Today, Buff enjoys a relatively normal life and has made incredible progress, thanks to the team who surrounded him and supported him on this journey. Buff enjoys very good health, his ear mite infestation disappeared once I switched him to a grain free diet and he has thrived in the company of the other dogs he lives with. He has also formed normal relationships with the other dogs he is familiar with.
Buff is also extremely intelligent and apart from learning tricks, such as ‘Bang’ and ‘Paw’ very quickly, he is also capable of problem solving and working out how best to adapt without full hearing. For example, Buff will watch the other dogs, monitoring their reactions so that he is alerted to anything that is happening in his world such as, when they realise I am coming out the back door, or if there is a stranger approaching or if there is a lizard in the garden to be chased! He has also been learning and progressing well with ‘chin rests’ and other desensitising protocols to help him to cope with visits to the Vet Clinic for his check ups or procedures.
Previously, no-one was able to touch his ears or put their hand anywhere near them due to the forceful handling that was used previously when he was subject to the exploratory procedures and treatments for his deafness and mite infestations. Consequently, I am a big supporter of the FEAR FREE project now making it’s way into mainstream Veterinary practice and pet homes, thanks to my very talented colleague, Michelle Davies of ‘Pawsome Dogs’ for introducing me to this wonderful approach whilst demonstrating it’s effectiveness with her own special dog, Fui.
Due to the lack of adequate socialisation during the fist 6 months of Buff’s life, we continue to work on his reactivity towards strange dogs approaching, via his customised BEHAVIOUR MODIFICATION program. It is also known that deaf dogs are more likely to be startled easily and therefore, they CAN be more reactive to what is otherwise normal stimuli. With the implementation of an ongoing program of DESENSITISATION and COUNTER CONDITIONING, Buff has overcome most of his fears and has developed coping skills and confidence within himself. Living in a multi-dog household has also been a blessing for Buff’s confidence, especially whilst on our walks together.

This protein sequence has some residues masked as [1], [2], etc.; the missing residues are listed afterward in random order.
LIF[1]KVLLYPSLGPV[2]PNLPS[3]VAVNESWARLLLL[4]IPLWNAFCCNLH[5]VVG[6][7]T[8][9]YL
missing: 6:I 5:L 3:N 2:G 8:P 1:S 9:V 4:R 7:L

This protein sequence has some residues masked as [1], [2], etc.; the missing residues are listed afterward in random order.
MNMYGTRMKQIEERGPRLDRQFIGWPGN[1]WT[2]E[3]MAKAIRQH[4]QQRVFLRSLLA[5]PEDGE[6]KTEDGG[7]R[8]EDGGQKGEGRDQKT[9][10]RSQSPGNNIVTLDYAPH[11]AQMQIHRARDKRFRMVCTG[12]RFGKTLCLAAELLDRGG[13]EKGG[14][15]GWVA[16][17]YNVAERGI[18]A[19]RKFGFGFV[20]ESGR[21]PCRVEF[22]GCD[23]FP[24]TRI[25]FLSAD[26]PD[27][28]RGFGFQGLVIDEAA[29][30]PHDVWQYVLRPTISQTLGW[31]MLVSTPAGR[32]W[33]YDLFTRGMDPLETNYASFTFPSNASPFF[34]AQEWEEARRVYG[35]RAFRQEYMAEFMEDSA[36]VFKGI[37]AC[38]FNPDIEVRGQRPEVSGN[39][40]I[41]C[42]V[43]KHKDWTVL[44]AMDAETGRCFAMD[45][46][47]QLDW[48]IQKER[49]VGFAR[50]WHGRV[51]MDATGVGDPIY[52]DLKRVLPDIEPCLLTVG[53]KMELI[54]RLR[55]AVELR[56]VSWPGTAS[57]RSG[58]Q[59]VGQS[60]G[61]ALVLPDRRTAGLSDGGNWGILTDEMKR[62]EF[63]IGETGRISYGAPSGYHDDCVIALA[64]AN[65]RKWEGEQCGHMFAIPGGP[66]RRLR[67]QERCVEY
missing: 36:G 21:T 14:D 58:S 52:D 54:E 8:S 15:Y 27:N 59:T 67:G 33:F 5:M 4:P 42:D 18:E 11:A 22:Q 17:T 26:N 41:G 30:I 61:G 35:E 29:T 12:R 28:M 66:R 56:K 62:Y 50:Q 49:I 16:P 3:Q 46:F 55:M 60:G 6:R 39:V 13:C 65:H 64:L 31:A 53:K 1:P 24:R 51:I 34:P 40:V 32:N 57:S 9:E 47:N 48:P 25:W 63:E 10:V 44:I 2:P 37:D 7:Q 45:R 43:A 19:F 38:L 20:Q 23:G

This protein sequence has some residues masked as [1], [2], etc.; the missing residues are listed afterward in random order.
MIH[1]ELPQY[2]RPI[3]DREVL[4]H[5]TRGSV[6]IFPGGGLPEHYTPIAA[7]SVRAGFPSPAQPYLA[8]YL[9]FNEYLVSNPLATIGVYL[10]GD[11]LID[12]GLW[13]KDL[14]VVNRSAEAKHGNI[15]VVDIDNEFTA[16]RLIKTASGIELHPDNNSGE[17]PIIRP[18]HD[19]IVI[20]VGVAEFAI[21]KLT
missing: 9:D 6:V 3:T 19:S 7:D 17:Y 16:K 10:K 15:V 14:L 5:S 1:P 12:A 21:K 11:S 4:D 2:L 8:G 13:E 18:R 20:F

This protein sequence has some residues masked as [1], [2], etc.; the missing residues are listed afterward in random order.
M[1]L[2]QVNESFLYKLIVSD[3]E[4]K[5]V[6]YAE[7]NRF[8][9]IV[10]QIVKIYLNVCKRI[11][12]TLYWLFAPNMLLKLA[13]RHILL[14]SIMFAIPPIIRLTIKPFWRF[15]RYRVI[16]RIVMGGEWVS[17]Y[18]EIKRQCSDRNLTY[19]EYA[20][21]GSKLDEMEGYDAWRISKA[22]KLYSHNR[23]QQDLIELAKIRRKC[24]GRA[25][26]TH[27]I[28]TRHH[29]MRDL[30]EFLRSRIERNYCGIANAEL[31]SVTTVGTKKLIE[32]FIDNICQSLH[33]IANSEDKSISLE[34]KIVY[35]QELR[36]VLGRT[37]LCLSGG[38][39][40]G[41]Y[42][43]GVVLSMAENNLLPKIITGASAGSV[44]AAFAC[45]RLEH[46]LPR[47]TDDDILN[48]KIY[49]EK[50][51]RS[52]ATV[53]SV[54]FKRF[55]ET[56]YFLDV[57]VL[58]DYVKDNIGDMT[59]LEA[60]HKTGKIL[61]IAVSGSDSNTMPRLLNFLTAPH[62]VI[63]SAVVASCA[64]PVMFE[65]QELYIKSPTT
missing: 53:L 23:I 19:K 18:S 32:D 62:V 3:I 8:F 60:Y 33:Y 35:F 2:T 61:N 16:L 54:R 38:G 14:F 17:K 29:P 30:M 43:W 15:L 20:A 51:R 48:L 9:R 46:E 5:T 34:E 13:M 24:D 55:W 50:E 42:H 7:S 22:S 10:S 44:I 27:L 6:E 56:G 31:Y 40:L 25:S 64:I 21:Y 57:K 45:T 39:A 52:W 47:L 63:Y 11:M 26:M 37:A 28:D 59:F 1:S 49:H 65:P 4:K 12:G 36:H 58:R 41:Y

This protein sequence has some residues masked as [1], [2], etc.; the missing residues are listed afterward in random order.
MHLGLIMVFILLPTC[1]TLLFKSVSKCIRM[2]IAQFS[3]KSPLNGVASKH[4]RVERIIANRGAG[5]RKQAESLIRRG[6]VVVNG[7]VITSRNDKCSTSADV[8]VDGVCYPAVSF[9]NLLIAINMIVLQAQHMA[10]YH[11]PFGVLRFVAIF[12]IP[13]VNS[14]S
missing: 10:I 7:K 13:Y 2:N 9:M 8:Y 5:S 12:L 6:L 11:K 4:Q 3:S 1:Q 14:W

When Buff first came to me, he was unable to engage with anyone or even to respond to affection in a any way. He was isolated within himself and within his circling. This was the most heartbreaking for me. He also couldn’t settle or take a nap until he was exhausted by his constant pacing. He snapped at food and gulped down his daily meals. He was ever vigilant waiting for someone to appear to let him out of his kennel in the morning. With the early introduction of medication to calm his brain, I started to see the commencement of tiny subtle breakthroughs, like a wag of his tail in response to a hand held out for a fleeting brush across his thigh as he passed by. I could tell he wanted to come closer and with time he did. Then one day, many months later, he sat down beside me on the grass for a fleeting second and this is when it really started to change. He came forward of his own free will to engage and to receive affection. I will never forget that moment and the joy it brought with it for both of us!